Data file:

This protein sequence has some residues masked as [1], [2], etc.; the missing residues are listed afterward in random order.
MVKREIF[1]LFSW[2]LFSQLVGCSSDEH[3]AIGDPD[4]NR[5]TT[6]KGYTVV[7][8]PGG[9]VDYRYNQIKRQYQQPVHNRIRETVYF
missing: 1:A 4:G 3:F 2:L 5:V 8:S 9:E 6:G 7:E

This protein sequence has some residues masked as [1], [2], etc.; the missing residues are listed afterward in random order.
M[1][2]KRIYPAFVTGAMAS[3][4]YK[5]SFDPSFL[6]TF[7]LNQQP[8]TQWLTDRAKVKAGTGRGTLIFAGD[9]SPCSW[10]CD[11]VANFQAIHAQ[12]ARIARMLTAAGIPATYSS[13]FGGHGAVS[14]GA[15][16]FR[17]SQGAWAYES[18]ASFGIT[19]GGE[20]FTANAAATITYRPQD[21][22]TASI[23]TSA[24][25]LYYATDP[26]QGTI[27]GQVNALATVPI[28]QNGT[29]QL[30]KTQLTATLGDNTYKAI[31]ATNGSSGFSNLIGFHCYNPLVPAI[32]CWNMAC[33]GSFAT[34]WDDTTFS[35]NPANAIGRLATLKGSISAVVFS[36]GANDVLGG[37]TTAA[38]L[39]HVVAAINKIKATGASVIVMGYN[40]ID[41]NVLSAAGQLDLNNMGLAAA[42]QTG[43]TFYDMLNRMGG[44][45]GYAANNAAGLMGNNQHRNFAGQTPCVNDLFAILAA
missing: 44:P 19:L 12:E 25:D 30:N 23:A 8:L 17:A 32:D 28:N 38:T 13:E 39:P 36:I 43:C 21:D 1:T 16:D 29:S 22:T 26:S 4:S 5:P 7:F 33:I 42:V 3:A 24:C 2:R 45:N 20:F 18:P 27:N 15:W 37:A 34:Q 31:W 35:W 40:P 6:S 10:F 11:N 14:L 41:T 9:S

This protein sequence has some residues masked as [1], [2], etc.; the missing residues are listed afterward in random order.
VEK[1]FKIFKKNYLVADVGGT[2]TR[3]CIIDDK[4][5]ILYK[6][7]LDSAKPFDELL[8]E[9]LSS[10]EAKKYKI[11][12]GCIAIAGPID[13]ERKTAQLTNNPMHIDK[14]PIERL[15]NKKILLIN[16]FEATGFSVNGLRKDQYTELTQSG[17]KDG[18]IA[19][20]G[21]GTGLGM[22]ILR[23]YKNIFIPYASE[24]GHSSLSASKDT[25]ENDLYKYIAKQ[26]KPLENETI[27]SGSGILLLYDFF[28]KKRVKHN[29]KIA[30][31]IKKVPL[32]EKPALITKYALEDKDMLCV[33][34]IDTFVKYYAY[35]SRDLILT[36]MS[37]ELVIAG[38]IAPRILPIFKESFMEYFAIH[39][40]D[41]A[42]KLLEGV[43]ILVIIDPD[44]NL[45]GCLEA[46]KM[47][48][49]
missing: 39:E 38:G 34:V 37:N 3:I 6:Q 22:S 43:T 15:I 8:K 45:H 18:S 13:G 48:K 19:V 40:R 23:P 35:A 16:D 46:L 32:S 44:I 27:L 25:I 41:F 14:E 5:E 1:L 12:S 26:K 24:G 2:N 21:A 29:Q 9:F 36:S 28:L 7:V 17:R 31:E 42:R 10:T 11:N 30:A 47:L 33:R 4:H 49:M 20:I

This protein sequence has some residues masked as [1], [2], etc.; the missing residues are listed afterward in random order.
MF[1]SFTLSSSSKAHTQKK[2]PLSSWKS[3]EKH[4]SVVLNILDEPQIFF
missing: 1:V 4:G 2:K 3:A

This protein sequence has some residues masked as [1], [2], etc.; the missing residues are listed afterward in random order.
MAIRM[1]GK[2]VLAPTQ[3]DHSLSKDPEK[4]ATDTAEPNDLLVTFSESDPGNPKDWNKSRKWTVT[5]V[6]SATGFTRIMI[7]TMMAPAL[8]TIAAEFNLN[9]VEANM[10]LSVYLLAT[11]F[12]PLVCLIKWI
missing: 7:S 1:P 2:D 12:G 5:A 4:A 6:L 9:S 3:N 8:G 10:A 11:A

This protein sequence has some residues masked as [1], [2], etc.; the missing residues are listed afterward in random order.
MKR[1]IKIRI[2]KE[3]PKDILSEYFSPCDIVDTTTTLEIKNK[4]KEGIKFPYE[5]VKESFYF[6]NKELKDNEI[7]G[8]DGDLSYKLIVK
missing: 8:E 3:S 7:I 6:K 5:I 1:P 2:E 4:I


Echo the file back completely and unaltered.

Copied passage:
This protein sequence has some residues masked as [1], [2], etc.; the missing residues are listed afterward in random order.
MVKREIF[1]LFSW[2]LFSQLVGCSSDEH[3]AIGDPD[4]NR[5]TT[6]KGYTVV[7][8]PGG[9]VDYRYNQIKRQYQQPVHNRIRETVYF
missing: 1:A 4:G 3:F 2:L 5:V 8:S 9:E 6:G 7:E

This protein sequence has some residues masked as [1], [2], etc.; the missing residues are listed afterward in random order.
M[1][2]KRIYPAFVTGAMAS[3][4]YK[5]SFDPSFL[6]TF[7]LNQQP[8]TQWLTDRAKVKAGTGRGTLIFAGD[9]SPCSW[10]CD[11]VANFQAIHAQ[12]ARIARMLTAAGIPATYSS[13]FGGHGAVS[14]GA[15][16]FR[17]SQGAWAYES[18]ASFGIT[19]GGE[20]FTANAAATITYRPQD[21][22]TASI[23]TSA[24][25]LYYATDP[26]QGTI[27]GQVNALATVPI[28]QNGT[29]QL[30]KTQLTATLGDNTYKAI[31]ATNGSSGFSNLIGFHCYNPLVPAI[32]CWNMAC[33]GSFAT[34]WDDTTFS[35]NPANAIGRLATLKGSISAVVFS[36]GANDVLGG[37]TTAA[38]L[39]HVVAAINKIKATGASVIVMGYN[40]ID[41]NVLSAAGQLDLNNMGLAAA[42]QTG[43]TFYDMLNRMGG[44][45]GYAANNAAGLMGNNQHRNFAGQTPCVNDLFAILAA
missing: 44:P 19:L 12:E 25:D 30:N 23:A 8:L 17:A 32:D 28:N 38:T 13:E 39:P 36:I 43:C 21:D 1:T 16:D 29:S 22:T 26:S 4:S 5:P 7:F 33:I 42:V 3:A 24:C 2:R 45:N 20:F 18:P 27:N 15:W 37:A 34:Q 31:W 35:W 40:P 6:S 10:F 11:N 14:L 41:T 9:S

This protein sequence has some residues masked as [1], [2], etc.; the missing residues are listed afterward in random order.
VEK[1]FKIFKKNYLVADVGGT[2]TR[3]CIIDDK[4][5]ILYK[6][7]LDSAKPFDELL[8]E[9]LSS[10]EAKKYKI[11][12]GCIAIAGPID[13]ERKTAQLTNNPMHIDK[14]PIERL[15]NKKILLIN[16]FEATGFSVNGLRKDQYTELTQSG[17]KDG[18]IA[19][20]G[21]GTGLGM[22]ILR[23]YKNIFIPYASE[24]GHSSLSASKDT[25]ENDLYKYIAKQ[26]KPLENETI[27]SGSGILLLYDFF[28]KKRVKHN[29]KIA[30][31]IKKVPL[32]EKPALITKYALEDKDMLCV[33][34]IDTFVKYYAY[35]SRDLILT[36]MS[37]ELVIAG[38]IAPRILPIFKESFMEYFAIH[39][40]D[41]A[42]KLLEGV[43]ILVIIDPD[44]NL[45]GCLEA[46]KM[47][48][49]
missing: 39:E 38:G 34:V 37:N 3:I 6:Q 22:S 43:T 15:I 8:K 45:H 18:S 13:G 48:K 19:V 40:R 23:P 35:A 16:D 46:L 32:S 44:I 27:L 25:I 41:F 14:E 5:E 1:L 12:S 26:K 24:G 2:N 21:A 29:Q 9:F 36:S 28:L 7:V 17:R 31:E 42:R 10:T 11:N 30:A 47:L 33:R 4:H 49:M 20:I

This protein sequence has some residues masked as [1], [2], etc.; the missing residues are listed afterward in random order.
MF[1]SFTLSSSSKAHTQKK[2]PLSSWKS[3]EKH[4]SVVLNILDEPQIFF
missing: 1:V 4:G 2:K 3:A

This protein sequence has some residues masked as [1], [2], etc.; the missing residues are listed afterward in random order.
MAIRM[1]GK[2]VLAPTQ[3]DHSLSKDPEK[4]ATDTAEPNDLLVTFSESDPGNPKDWNKSRKWTVT[5]V[6]SATGFTRIMI[7]TMMAPAL[8]TIAAEFNLN[9]VEANM[10]LSVYLLAT[11]F[12]PLVCLIKWI
missing: 7:S 1:P 2:D 12:G 5:A 4:A 6:L 9:S 3:N 8:G 10:A 11:A

This protein sequence has some residues masked as [1], [2], etc.; the missing residues are listed afterward in random order.
MKR[1]IKIRI[2]KE[3]PKDILSEYFSPCDIVDTTTTLEIKNK[4]KEGIKFPYE[5]VKESFYF[6]NKELKDNEI[7]G[8]DGDLSYKLIVK
missing: 8:E 3:S 7:I 6:K 5:I 1:P 2:E 4:I